Animal Cruelty Doesn’t Take a Holiday Break image

Animal Cruelty Doesn’t Take a Holiday Break

Guardians of Rescue puts animal cruelty in the spotlight with tips for identifying and reporting it

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Animal Cruelty Doesn’t Take a Holiday Break

As most people were making holiday plans, the Guardians of Rescue teams responded to another horrific animal abuse case. This one involved 84 dogs, two older people, and a child living in inhumane filth in Monroe County, Indiana. This case shows how important it is for people to be able to spot suspected animal abuse and know what to do about it.

A call regarding a deceased person at the residence led to an investigation by the Monroe County Sheriff's Department. When officers arrived on the scene to investigate, they were shocked to find a corpse, an overwhelming amount of feces, urine, and rotting food, causing them to be unable to breathe.

“Unfortunately, this is far from our worst case this year, and the number of new cases just keeps growing,” says Robert Misseri, the organization's founder. “As the economy turned and people’s lives changed, we see the shelters around the country are full, and people are dumping animals anywhere they can. It’s really sad.”

Additionally, he explains that puppy mills that couldn’t keep up with demand are now just letting animals die in their cages, or they sell sick dogs to unsuspecting people on the side of the road. The group is involved in several ongoing investigations regarding such situations.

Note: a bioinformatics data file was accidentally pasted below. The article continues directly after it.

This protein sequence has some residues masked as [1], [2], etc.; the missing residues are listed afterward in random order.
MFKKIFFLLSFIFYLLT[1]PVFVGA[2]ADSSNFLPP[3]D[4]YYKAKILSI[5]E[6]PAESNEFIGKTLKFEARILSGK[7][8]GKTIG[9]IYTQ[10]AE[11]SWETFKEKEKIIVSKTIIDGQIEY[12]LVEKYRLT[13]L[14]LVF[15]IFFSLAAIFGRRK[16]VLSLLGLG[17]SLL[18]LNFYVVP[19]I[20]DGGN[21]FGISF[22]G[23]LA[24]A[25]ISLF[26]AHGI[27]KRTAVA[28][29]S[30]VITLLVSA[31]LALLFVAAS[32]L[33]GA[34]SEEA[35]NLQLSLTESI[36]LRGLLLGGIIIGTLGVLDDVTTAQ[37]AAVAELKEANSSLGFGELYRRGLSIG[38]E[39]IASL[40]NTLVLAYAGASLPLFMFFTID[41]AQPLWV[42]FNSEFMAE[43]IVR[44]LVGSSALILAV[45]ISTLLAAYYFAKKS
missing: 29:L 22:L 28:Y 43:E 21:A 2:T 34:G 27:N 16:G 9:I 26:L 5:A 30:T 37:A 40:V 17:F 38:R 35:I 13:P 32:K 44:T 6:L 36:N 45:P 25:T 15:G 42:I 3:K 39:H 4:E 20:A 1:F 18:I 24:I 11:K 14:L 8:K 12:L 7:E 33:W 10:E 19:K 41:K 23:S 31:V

From the Monroe County investigation, Guardians of Rescue took 64 of the dogs to a staging area where they were triaged and indexed. While it was a massive effort, they placed 56 dogs in less than 24 hours and rushed 8 of the sickest to their critical care center, where they are still fighting to survive. All the dogs were ill and suffering, and unfortunately, despite their best efforts, one of them died shortly after it arrived. Many dogs had Coccidia, Giardia, Round Worm, Whip Worms, ear infections, stomach infections, and skin infections.

“We help a lot of animals each year, but we can’t do it without the generosity of people in the community,” added Misseri. "Every dollar donated gets put to good use, and we appreciate all the support."

Here are some tips to spot animal abuse and what to do about it:

  • Living conditions. Animals that don't have adequate shelter, lack food and water, and live in filthy conditions may be abused.
  • Hoarding. Hoarding animals is a serious issue that often leads to neglect and abusive conditions. A home with an excessive amount of animals may not provide adequate care for them.
  • Appearance. How animals look can provide signs of whether or not they are being adequately cared for. Animals that are emaciated or look sickly should be evaluated.
  • Taking action. Those who see violence toward animals should immediately call 911 to report the crime. It should be reported to local animal authorities if animal abuse is suspected.

This year was challenging for the organization as we rescued over 1,500 animals. Their teams often arrived on the scene within hours from when we were called in. Other cases take months to investigate but end up with the responsible parties being held accountable and getting unscrupulous breeds shut down.